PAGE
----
Daily Features

AGI Open 2013, Report from London

By Zara Arshad October 17, 2013

This year’s AGI Open—easily graphic design’s most high-profile annual international conference—took place in London at the end of  September.  Zara Arshad was on hand to capture the spirit and also had a few questions for organizer Adrian Shaughnessy.

A record-breaking 2,000 attendees filed into the Barbican in London on September 26 and 27 to attend the self-professed “world cup of graphic design,” AGI Open 2013. AGI Open claims to be “the foremost design and education conference on the international calendar . .  .  featuring over 40 of the world’s leading graphic designers, illustrators, and creative thinkers—all members of the Alliance Graphique International (AGI).” The two-day conference, organized by Tony Brook (Spin, Unit Editions) and Adrian Shaughnessy (Unit Editions), along with Angus Hyland (Pentagram, London) and the AGI UK board, boasted an impressive speaker line-up including appearances by Stefan Sagmeister, Margaret Calvert, Ian Anderson, and Kenya Hara.

Stefan Sagmeister “on happiness” at AGI Open, September 27, 2013

From panel discussions about “no client” self-initiated projects, to questioning ideas surrounding “collaboration,” paired with open discussions with more experienced designers, such as Pierre Bernard and Peter Saville, the conference offered engaging dialogue and inspirational stories that provoked emotion, moving the audience from tears (Christoph Niemann’s poignant video tribute to Maurice Sendak especially comes to mind), to rolling in stitches with laughter. The event did, however, threaten to convey “Old Boys’ Club,” but through honest accounts of personal journeys and flashes of humility from otherwise big personalities possessing even bigger reputations in the world of graphic design, one could not help but feel invigorated and energized after each session.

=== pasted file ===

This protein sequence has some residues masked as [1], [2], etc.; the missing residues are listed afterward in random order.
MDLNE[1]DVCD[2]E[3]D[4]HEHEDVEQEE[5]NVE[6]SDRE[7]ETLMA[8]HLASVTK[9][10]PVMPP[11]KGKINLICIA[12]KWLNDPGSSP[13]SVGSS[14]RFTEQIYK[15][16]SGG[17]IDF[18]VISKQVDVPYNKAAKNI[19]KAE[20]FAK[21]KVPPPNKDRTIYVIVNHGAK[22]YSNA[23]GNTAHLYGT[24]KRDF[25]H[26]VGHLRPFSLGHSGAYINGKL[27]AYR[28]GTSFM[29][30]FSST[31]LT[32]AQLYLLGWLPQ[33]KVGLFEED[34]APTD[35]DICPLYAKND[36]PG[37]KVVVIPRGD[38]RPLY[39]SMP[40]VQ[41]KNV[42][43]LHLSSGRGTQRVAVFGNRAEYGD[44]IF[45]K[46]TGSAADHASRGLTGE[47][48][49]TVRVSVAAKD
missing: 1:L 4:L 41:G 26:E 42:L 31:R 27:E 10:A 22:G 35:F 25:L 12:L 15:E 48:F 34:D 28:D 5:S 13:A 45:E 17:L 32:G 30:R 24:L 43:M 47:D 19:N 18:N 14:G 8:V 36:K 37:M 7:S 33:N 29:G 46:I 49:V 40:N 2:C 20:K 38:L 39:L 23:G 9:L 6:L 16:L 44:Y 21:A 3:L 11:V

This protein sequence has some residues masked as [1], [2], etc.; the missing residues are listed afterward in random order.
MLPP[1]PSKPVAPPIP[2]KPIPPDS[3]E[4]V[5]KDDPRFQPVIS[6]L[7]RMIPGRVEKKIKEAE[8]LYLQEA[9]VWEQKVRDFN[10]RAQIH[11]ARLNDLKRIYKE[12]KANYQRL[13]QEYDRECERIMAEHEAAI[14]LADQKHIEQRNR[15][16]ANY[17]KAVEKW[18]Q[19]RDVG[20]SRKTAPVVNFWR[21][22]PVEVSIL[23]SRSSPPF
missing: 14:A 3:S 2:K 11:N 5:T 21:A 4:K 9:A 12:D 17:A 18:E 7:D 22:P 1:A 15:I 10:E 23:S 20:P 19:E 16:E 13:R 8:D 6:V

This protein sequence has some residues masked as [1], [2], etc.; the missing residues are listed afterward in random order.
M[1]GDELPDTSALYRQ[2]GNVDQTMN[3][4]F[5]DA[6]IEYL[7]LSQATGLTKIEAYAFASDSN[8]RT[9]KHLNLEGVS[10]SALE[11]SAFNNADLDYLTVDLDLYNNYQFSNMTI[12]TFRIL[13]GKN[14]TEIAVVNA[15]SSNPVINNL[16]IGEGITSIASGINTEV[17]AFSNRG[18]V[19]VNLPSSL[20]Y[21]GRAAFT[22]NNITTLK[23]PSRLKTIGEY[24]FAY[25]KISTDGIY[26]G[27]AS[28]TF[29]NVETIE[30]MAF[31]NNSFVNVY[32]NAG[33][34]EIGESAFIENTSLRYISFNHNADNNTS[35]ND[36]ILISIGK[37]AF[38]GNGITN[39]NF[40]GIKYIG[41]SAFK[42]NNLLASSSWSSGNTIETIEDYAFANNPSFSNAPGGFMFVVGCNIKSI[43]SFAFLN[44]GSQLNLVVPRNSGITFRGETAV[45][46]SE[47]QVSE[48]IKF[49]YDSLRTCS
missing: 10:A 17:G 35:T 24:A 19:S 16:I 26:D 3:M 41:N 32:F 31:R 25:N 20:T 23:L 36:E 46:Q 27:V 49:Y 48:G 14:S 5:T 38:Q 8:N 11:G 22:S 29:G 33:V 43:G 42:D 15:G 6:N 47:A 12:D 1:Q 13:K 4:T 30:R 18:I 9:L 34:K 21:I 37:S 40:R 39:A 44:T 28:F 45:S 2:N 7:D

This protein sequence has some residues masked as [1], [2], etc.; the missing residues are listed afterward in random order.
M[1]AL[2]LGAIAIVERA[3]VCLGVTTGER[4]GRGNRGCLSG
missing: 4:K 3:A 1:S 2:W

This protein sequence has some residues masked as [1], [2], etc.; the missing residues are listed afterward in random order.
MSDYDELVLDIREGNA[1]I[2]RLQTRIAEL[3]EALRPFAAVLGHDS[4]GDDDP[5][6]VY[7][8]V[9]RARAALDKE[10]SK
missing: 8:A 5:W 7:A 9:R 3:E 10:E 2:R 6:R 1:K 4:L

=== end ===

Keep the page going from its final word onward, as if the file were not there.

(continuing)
Adrian Shaughnessy interviewing Pierre Bernard, AGI Open, London, September 26, 2013 
Tony Brook interviewing Paul Scher at AGI Open, September 26, 2013 
Rick Poynor interviewing Peter Saville, AGI Open, September 26, 2013 
AGI Open 2013, book sale 

Highlights included book-jacket designer Chip Kidd’s entertaining narrative on his childhood obsession with Batman (which has now evolved into a professional project that concentrates on translating and publishing virtually unknown Japanese renditions of the comic) and Paula Scher’s wonderfully intricate hand-painted maps that intersect both art and design, while prompting onlookers to question the wider implications of cartographic practice. “Information is inaccurate” Scher says. “People will believe what you put down, if you do it in an organized way . . . all maps are essentially distortions.”

Tony Brook and Paula Scher discuss Scher’s hand-painted maps at AGI Open, September 26, 2013

Zara Arshad: How are conferences like AGI Open relevant to design in a contemporary context?
Adrian Shaughnessy: Conferences offer an opportunity to discuss, analyze and share viewpoints and refections on design (both theory and practice) in a live, non-digital setting. Outside of design studios and design schools, most reflection takes place digitally or in books. This is fine—it allows a vast audience to have access to this discourse. But sometimes we need human contact. Sometimes we just need to be able to look into people’s eyes and see what it is they are really telling us. In conferences, we also gain from the communal feedback loop that builds up when so many designers are in one place at one time. In other words, non-virtual contact is necessary to maintain an active discourse around design.

This was our aim with AGI Open. To share! To make the speakers available and to allow debate and discussion to flourish. One of the ways we did this was by breaking away from the rigid formula of one-hour-lecture-followed-by-one-hour-lecture. We had interviews, panel discussions, and short 10/20 minute presentations. This encouraged a more fluid interchange of ideas.

ZA: Can books play a larger role in design conferences like these? If so, how?
AS: I think books currently hold center stage in the design discourse, and conferences offer an occasional and welcome change from the solitary act of reading—and writing! Conferences also drive book sales. All the speakers who had books for sale in the bookshop saw a welcome spike in sales. We also had a charity auction and jumble sale of books by AGI members and this raised a lot of money for a major UK eye hospital.